Megan A. Gordon, Brandi E. Decoux, FACSM, Bovorn Sirikul, FACSM. Southeastern Louisiana University, Hammond, LA.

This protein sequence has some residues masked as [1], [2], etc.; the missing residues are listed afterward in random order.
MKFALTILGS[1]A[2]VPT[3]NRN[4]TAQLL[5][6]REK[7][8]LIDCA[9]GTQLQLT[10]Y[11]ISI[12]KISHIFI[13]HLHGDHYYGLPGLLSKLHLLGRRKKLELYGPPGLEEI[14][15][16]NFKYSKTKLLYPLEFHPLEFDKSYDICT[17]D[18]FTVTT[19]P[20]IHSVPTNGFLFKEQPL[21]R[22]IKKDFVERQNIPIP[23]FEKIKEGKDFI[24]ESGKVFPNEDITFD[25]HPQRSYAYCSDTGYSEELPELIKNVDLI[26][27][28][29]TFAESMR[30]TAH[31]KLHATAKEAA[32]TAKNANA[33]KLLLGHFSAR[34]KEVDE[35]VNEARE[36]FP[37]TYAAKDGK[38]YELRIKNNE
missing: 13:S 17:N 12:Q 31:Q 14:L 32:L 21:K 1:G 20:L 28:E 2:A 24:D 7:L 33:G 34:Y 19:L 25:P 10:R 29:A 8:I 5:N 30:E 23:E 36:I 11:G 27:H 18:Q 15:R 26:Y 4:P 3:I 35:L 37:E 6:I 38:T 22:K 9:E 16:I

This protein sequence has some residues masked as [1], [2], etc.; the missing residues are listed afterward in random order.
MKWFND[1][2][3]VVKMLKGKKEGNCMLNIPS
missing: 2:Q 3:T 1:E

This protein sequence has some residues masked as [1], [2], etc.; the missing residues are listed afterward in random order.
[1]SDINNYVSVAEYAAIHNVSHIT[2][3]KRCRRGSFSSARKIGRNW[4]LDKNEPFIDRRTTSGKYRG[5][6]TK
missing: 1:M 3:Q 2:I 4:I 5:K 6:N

BACKGROUND: Soccer is a high intensity sport requiring frequent changes in speed and direction. Though the sport is traditionally played on natural grass (NG), it has become more prominent in recent years for artificial turf (AT) to be considered as an acceptable alternative. Consequently, there has been an increase in studies focused on the impact of different playing surfaces on injury rates and player perception. Additional research, however, is needed to better understand how these surfaces influence the mechanical demands observed during performance as well as the perceived physiological demands. Thus, the purpose of this study is to investigate acceleration and deceleration profiles and rating of perceived exertion (RPE) among NCAA Division I women’s soccer players on NG vs AT. METHODS: Participants between the ages of 18 to 23 years will be recruited from a Division I women’s soccer team. Data will be collected across a competitive season using TITAN 1+ GPS wearable sensors and the TITAN Athlete App (Integrated bionics, Houston, TX, USA). Each participant will wear a GPS sensor within a fitted undergarment vest under their jersey during each match, and afterwards, each will report their RPE in the app using their personal smartphone. At each match, the type of playing surface (i.e., NG or AT) will be documented and wet bulb globe temperature (WBGT) will be recorded at 15 minute intervals throughout each 90-minute event to account for the effect of temperature, humidity, and solar radiation on the players. Data collected with the GPS sensors and the app will automatically be compiled in the TITAN Session Explorer software from which the accelerations, decelerations, and RPE collected for each game will be exported for analysis. Data on NG vs AT will be analyzed using repeated measures t-tests. Pearson correlation tests will also be conducted to measure the strength of the relationship between RPE and accelerations, decelerations, and WBGT. ANTICIPATED RESULTS: It is hypothesized that there will be a greater number of accelerations and decelerations on AT than NG, and RPE will be higher on AT than NG. In addition, it is also hypothesized that accelerations, decelerations, and WBGT will be correlated to RPE.

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